Critic’s Notebook: ‘Die Walküre’ and the shifting sands of dramatic restraint
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The singing gloriously came to the fore of Achim Freyer’s staging of the “Ring” in Sunday evening’s performance of “Die Walküre.” Plácido Domingo’s Siegmund and Linda Watson’s Brünnhilde surged magnificently in the Los Angeles Opera production, with Michelle DeYoung’s Sieglinde, Vitalij Kowaljow’s Wotan, Ekaterina Semenchuck’ Fricka and Eric Halfvarson’s Hunding rising to complement their rushing river of sound.
Freyer’s directorial vision is still visually oriented but not in the magically adventurous way of “Das Rheingold.” There’s more austerity in his handling of the mortal and precariously immortal figures of the second opera in the cycle, yet character lineaments grow more expressively human.
The movement of the drama, revolving around a circular stage marked with neon, is glacially paced. Events are monumental, yet almost geological in their gradual unfolding. What’s remarkable is how much variation Freyer achieves with his strict style and how he finds ways of graphically invoking different levels of time (human, earthly, divine) in an epic that’s as fixated with origins as it is haunted by endings.
The static quality of the opening act between a wounded, weaponless Siegmund and a distraughtly welcoming Sieglinde switches the theatrical cadence from dramatization to narration. Domingo and DeYoung, outfitted in matching black-and-blue getups that wryly illustrate the twisted romantic fate of their sibling-lovers, stand at opposite ends of the circle’s diameter. Their placement suggests a mutual shyness, as though they’re hesitant to seize their incestuous destiny, even as their doubles (a recurring motif with Freyer) move in anticipation of imminent bliss. The restraint brought to mind a contrasting memory: Otto Schenk’s orthodox staging of “Die Walküre” for the Met, in which Jessye Norman’s Sieglinde and Gary Lakes’ Siegmund dived into the passion with a lustiness that couldn’t be shackled. Freyer doesn’t permit any such amorous high jinks. There’s something almost sculptural about his layout of the scene, a chessboard of carefully manipulated statuary. The rigidity can be testing. But by resisting clichéd excess, he manages to make the intensity of the psychology more credible — no mean feat for a story that’s shameless in its fictional conveniences and, yes, sexual craziness.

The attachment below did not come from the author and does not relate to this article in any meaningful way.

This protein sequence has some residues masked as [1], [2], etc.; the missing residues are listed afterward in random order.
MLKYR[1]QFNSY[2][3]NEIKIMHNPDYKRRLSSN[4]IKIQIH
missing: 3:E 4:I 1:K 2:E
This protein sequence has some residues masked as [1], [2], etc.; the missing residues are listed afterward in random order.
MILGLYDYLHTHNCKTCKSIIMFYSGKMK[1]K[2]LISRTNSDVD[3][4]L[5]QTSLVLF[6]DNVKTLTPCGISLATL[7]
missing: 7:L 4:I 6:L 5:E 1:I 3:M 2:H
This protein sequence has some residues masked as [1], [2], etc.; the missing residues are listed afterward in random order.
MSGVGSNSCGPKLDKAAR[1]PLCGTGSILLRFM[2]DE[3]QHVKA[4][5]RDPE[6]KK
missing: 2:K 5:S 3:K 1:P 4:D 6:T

Actually, there’s no need to recall Schenck’s forgettable production (which I saw in 1992) to find an alternative approach. Freyer himself offers other methods of accessing the emotional substance of the opera. Each act, in fact, reveals a new strategy, culminating with an apotheosis of father-daughter grief that allows Kowaljow’s Wotan and Watson’s Brünnhilde to poignantly explore new frontiers of the Freudian family romance.
As the “The Ride of the Valkyries” wafts in the air, the third act thrusts us into new terrain — a windblown setting of bicycle-like contraptions that’s like a cross between “Becket” and “The Wizard of Oz.” We’re in the mountaintops, and Brünnhilde is racing to save Sieglinde from her father, who has allowed Siegmund to be slain by Hunding and is furious with his daughter for opposing his will.
Wotan is acting out of loyalty to domestically anxious Fricka, who finds the idea of sister-brother lovers to be as distasteful as her husband’s compulsive adultery. But in fulfilling his obligations as husband, Wotan does violence to his deepest self. It is in this context that Kowaljow and Watson are set free to demonstrate the oneness of punishment and self-punishment.
The unbridled directness is a welcome relief from the directorial constraints of Act 2, in which the unwieldy plot is put on a tight leash. It’s not always easy to track the twists and turns of the tale in Freyer’s nonliteral line of attack. Vocally robust, the presentation is choreographically stingy, allowing circular pacing but not much more. It’s the music that’s the great source of fluidity — the characters are all too busy anticipating or recovering from disasters beyond their control.
The interpretive sophistication of the production (metaphysically centered on myth and its existential ramifications) continues to work out on the physical level but in such unexpectedly assorted patterns. Happily, this “Ring” manages to surprise us even when it feels sluggish. Wagner, obviously, was in no rush, and Freyer wants us to experience time from every possible vantage — whether it’s through clouds shuttling briskly or the stillness of a character kneeling to protect the last embers of hope.
-- Charles McNulty
Check back with Culture Monster next week for Theater Critic Charles McNulty’s takes on ‘Siegfried’ and “Götterdämmerung,”
Top: Plácido Domingo as Siegmund and Michelle DeYoung as Sieglinde. Bottom: Linda Watson as Brünnhilde. Credit: Lawrence K. Ho/Los Angeles Times